The Steedman Estate is one of the best preserved, historically significant, and intact examples of the ‘heyday’ of Montecito estates in the 1920s. The creation of the property reflects a remarkable synthesis of culture, artistic expression, natural environment, and historical antecedents.
San Diego’s Panama-California International Exposition (1915) exerted great influence on the horticulture, landscape architecture, and architecture of the American West The following decade saw the emergence in Santa Barbara of a distinctive California style of landscape design that derived its inspiration from Mediterranean sources, most importantly the gardens, countryside, and palaces of southern Spain, but gained its expressive power from the ideas, talents, and imagination of American clients and their designers.
George Fox Steedman and Carrie Howard Steedman moved into their new house on the day of Santa Barbara’s devastating 1925 earthquake, when much of the business district was leveled. Thus the Casa del Herrero is linked to an important aspect of Santa Barbara’s architectural and cultural history. It was after the Santa Barbara earthquake that civic leaders proposed that the massive rebuilding required should be consistent architecturally. The style adopted was Spanish Colonial Revival, which continues to this day to contribute to the city’s beauty and dominates its cultural identity.
The principal architect of the house was George Washington Smith, one of the architects credited with creating the city’s rich legacy of Spanish Colonial Revival design. The site plan and the spatial organization and horticultural display of the grounds and gardens are the work of landscape architects Ralph T. Stevens and Lockwood De Forest with contributions by Francis T. Underhill while architectural aspects of the gardens and patios were contributed by architect George Washington Smith, and his assistant Lutah Maria Riggs.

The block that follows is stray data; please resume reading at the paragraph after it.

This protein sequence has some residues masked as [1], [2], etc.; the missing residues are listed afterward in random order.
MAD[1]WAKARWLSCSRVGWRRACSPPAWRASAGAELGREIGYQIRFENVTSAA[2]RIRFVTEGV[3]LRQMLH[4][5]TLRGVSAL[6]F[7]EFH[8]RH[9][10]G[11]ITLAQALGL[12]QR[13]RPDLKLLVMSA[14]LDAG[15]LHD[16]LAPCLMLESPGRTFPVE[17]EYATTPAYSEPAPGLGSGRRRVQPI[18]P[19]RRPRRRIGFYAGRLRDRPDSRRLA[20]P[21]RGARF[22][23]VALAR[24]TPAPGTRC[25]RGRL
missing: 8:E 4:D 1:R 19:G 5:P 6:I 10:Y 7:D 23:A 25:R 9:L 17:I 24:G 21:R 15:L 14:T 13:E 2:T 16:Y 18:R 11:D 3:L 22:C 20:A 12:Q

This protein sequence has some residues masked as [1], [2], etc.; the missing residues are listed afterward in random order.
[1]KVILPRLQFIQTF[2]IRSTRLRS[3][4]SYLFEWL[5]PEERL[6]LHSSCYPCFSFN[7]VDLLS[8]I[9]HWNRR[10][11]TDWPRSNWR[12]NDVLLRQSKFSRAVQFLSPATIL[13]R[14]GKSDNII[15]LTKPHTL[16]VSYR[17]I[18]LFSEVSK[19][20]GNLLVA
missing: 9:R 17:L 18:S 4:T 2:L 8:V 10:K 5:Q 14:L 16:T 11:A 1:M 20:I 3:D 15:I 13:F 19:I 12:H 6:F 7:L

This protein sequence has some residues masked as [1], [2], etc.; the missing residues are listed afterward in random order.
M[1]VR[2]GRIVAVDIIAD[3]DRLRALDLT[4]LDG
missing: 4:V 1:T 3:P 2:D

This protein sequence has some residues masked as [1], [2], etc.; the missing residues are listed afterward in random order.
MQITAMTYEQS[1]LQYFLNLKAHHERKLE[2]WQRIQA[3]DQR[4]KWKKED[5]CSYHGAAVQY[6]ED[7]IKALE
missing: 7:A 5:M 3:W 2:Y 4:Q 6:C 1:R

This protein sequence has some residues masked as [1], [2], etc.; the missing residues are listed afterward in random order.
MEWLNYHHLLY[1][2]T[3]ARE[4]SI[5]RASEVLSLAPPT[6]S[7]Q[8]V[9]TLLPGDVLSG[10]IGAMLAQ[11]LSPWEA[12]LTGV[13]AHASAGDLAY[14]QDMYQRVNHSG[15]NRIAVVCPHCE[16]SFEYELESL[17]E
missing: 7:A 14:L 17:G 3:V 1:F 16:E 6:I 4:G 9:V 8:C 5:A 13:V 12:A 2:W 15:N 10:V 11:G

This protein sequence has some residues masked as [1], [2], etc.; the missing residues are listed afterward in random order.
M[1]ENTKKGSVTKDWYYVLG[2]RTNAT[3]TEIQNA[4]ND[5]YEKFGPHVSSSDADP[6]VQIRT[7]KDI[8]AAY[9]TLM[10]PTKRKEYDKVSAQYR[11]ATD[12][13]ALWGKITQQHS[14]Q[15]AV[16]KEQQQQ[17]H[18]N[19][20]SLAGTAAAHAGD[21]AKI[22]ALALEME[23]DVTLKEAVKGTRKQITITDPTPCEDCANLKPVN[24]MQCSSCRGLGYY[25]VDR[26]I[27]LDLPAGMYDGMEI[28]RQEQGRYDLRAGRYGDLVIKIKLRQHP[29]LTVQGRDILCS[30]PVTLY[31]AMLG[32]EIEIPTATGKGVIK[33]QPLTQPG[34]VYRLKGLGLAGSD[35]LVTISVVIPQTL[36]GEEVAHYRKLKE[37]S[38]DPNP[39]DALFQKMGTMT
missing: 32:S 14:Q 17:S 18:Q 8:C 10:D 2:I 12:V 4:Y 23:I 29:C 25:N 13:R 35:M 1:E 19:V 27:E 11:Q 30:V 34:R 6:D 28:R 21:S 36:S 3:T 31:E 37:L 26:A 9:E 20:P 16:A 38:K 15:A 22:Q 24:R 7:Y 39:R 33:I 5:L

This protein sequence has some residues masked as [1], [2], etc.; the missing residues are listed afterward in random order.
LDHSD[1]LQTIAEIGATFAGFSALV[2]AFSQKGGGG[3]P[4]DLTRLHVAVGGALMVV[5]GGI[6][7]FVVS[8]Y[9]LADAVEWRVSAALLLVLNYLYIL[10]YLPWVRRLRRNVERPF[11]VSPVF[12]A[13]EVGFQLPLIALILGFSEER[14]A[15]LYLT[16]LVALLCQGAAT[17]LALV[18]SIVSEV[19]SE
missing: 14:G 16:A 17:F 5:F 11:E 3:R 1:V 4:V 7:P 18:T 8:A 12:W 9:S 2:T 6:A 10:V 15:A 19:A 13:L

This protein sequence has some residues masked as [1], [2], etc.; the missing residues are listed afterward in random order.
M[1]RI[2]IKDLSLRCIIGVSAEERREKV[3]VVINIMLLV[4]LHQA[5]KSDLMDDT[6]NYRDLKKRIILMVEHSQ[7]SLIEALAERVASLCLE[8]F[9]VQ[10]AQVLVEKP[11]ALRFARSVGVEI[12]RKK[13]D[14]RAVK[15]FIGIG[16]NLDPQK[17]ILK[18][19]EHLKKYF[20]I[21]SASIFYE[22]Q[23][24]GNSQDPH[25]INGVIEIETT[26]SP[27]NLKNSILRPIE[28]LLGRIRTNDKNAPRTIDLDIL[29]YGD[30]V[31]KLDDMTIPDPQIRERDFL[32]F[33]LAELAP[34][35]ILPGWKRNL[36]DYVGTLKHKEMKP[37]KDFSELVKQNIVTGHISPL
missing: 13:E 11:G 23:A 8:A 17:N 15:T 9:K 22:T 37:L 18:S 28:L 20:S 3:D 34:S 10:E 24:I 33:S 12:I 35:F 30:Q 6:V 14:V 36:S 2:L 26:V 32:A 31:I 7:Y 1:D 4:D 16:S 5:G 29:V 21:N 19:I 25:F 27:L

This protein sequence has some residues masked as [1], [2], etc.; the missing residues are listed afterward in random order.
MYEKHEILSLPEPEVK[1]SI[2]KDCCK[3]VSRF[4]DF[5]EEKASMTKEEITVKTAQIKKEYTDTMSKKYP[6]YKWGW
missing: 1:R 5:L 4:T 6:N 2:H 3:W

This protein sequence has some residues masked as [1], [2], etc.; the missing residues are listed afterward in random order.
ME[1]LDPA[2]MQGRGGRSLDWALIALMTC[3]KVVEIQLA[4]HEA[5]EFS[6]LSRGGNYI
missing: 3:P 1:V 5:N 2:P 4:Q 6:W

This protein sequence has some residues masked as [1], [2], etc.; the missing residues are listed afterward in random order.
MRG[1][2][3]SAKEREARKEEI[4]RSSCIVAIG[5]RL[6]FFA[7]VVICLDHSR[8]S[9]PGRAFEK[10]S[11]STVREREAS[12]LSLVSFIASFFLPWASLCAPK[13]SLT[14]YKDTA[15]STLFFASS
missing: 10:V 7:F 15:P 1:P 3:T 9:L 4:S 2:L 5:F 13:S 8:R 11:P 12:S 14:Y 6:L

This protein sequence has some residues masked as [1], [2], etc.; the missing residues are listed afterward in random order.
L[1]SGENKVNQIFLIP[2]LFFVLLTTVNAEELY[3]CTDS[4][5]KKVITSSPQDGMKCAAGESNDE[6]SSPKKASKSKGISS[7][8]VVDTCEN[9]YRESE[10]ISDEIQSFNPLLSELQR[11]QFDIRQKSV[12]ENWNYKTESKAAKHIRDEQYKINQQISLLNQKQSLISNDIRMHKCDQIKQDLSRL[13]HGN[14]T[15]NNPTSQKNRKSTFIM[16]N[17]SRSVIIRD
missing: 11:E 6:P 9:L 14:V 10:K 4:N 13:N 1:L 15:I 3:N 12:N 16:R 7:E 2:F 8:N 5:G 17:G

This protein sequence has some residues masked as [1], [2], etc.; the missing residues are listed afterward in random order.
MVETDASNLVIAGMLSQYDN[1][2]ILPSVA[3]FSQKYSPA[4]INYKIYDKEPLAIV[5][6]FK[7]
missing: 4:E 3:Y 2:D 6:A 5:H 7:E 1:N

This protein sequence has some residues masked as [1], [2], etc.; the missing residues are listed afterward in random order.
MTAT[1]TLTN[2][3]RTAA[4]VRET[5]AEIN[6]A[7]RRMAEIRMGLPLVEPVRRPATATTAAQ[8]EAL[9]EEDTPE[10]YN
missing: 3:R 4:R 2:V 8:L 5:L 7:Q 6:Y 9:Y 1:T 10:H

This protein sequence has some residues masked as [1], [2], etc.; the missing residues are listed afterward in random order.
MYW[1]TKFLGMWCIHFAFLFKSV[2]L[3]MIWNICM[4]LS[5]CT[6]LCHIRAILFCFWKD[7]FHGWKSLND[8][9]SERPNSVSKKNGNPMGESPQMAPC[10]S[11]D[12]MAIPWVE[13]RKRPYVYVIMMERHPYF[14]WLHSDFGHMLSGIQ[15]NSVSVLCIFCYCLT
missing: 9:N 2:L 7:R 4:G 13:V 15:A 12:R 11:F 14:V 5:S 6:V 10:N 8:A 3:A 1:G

Steedman Family History
Casa del Herrero was conceived by its owners, George Fox Steedman and his wife Carrie, in conjunction with their architect George Washington Smith.
George Fox Steedman was born in St. Louis in 1871, one of three brothers. The family purchased Curtis & Co., a foundry and machine shop, and in time, the three boys turned it into a large and successful company. Steedman had graduated magna cum laude from Harvard in engineering. By 1904, he had become president of Curtis & Co. and in 1915, the Company was awarded a major contract from the British government for projectile ammunition. George Steedman was the one to design a plant with special equipment to fulfill this contract, and he was able to double production. He secured a patent on this equipment, but he later gave his invention to the Allies for use in World War I.
Steedman had married Carrie Robb Howard in 1903, and their two daughters, Katherine and Medora, were born respecitvely in 1904 and 1909. By 1917, Steedman found the work at Curtis & Co. to be increasingly stressful, and in 1922 he was diagnosed with dilation of the arch of the aorta, a serious heart condition. He realized he needed to shift his focus away from engineering, and his older brother’s illness turned out to be the catalyst for change.
In 1921, Dr. William David Sansum (later, of the Sansum Medical Clinic, founded in 1928 in Santa Barbara, California) was perhaps the foremost diabetes specialist in the United States. James Harrison Steedman came to Santa Barbara for treatment, and George and Carrie came to visit. Like so many other wealthy visitors of the time, they fell in love with Santa Barbara’s beauty and its fine Mediterranean climate, and decided to build a second home in the area. They purchased eight acres in Montecito, near Santa Barbara, and this property would grow to be the focal point of Steedman’s life.
After his retirement from Curtis Manufacturing Co. on Armistice Day, 1918, and with the completion of construction in 1925, Casa del Herrero became the part-time home of Mr. and Mrs. Steedman, and in 1930 they made it their permanent residence. George concentrated on his silversmithing, metal working, photography and wine making, while Carrie was intimately involved with overseeing the garden, and participating in the Santa Barbara Garden Club.